Ocean Currents » beach http://blog.oceanconservancy.org News, opinions, photos and facts from Ocean Conservancy Fri, 03 Jul 2015 18:30:11 +0000 en-US hourly 1 http://wordpress.org/?v=3.4.2 Little Footprints in the Sand—A First Trip to the Ocean http://blog.oceanconservancy.org/2015/04/15/little-footprints-in-the-sand-a-first-trip-to-the-ocean/ http://blog.oceanconservancy.org/2015/04/15/little-footprints-in-the-sand-a-first-trip-to-the-ocean/#comments Wed, 15 Apr 2015 12:00:40 +0000 Anne Christianson http://blog.oceanconservancy.org/?p=10089

A successful trip for Grandma, introducing her newest love Maggie, to her oldest love, the ocean.

This is a story about family, but also about love and nature and tradition. My mother was raised in Iowa, more than 1,000 miles from the nearest coast. Yet, she was always fascinated by the ocean—studying biology at a time when women were told they couldn’t be scientists and moving to the Caribbean as a young biology teacher—spending all her free time bumming rides on scuba diving trips.

Life took her back up to the frozen tundra of Minnesota, but she did her best to instill her love of the ocean in myself and my brother. My first experience in the sea was as a six-year-old—swimming after stingrays, angelfish and sea turtles—marveling at the coral right at my fingertips. Continued exposure to nature—whether snorkeling in the ocean, hiking in the deserts or camping in the north woods—predictably led me to a career in conservation science and policy.

When my niece, Maggie, was born 18 months ago, Mom started planning her introduction to the sea. In January, Grandma and Granddaughter trudged through the snow for weekly swimming lessons. In February, the flights were booked and miniature sunglasses were purchased. Stepping out of the Fort Meyers airport in March, Mom declared she could already smell the salt in the air.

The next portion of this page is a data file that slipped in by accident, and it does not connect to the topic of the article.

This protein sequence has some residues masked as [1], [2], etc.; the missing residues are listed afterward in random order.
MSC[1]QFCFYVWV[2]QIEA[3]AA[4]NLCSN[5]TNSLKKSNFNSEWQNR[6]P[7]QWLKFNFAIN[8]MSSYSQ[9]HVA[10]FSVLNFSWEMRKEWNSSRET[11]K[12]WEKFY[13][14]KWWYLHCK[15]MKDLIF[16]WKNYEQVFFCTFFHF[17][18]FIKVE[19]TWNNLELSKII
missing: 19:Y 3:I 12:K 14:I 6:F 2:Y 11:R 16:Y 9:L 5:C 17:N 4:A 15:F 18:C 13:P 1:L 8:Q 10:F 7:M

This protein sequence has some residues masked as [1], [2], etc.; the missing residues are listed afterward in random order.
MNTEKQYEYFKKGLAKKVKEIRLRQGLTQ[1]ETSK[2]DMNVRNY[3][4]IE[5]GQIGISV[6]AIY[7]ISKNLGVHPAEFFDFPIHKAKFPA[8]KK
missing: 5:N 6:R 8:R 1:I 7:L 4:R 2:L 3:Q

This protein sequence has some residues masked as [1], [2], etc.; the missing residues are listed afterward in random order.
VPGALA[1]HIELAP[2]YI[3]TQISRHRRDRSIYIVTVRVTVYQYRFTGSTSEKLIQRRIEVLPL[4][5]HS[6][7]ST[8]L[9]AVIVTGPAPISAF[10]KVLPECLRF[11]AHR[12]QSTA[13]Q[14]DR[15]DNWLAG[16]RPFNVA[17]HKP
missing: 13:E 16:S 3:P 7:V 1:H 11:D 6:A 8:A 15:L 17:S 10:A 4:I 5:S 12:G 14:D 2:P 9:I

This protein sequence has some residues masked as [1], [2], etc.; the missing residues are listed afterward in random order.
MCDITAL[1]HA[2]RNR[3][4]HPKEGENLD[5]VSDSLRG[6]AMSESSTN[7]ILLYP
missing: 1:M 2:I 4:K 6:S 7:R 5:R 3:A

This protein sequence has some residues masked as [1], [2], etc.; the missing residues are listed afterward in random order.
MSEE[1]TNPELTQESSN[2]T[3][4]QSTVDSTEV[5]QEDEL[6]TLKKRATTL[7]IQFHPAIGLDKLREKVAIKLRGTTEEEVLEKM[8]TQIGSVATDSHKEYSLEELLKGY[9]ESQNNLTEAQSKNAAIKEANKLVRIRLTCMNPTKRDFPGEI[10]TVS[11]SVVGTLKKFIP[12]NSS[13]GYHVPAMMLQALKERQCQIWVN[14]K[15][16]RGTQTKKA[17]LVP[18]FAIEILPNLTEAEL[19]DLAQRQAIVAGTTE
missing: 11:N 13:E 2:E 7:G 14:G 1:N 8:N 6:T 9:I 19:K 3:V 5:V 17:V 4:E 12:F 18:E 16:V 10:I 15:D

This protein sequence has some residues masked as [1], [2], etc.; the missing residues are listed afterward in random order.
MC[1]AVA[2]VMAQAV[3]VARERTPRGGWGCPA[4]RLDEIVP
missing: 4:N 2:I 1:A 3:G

Arriving on Sanibel Island, we headed directly to the beach, Maggie carrying her little yellow bucket to collect shells. She immediately walked into the waves, splashing the water with her hands. She drew lines in the sand and watched the waves wash her drawings away. She became enamored with fish crows and mimicked their call. She was fascinated by a beached sea urchin, eagerly showing her father the treasure. Examining some dried horseshoe crab egg sacs, she got distracted every time a pelican flew overhead.

The rest of the week Maggie demanded to be taken to the beach right away in the morning. We took turns playing with her in the water and every time she was taken out of the ocean, she grabbed someone else’s hand to lead them back in. The evenings brought protesting tears as we packed up the umbrella and chairs to head back in.

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An 11-Billion Pound Plastic Gorilla is in Our Ocean http://blog.oceanconservancy.org/2015/02/12/an-11-billion-pound-plastic-gorilla-is-in-our-ocean/ http://blog.oceanconservancy.org/2015/02/12/an-11-billion-pound-plastic-gorilla-is-in-our-ocean/#comments Thu, 12 Feb 2015 19:01:16 +0000 Nick Mallos http://blog.oceanconservancy.org/?p=9827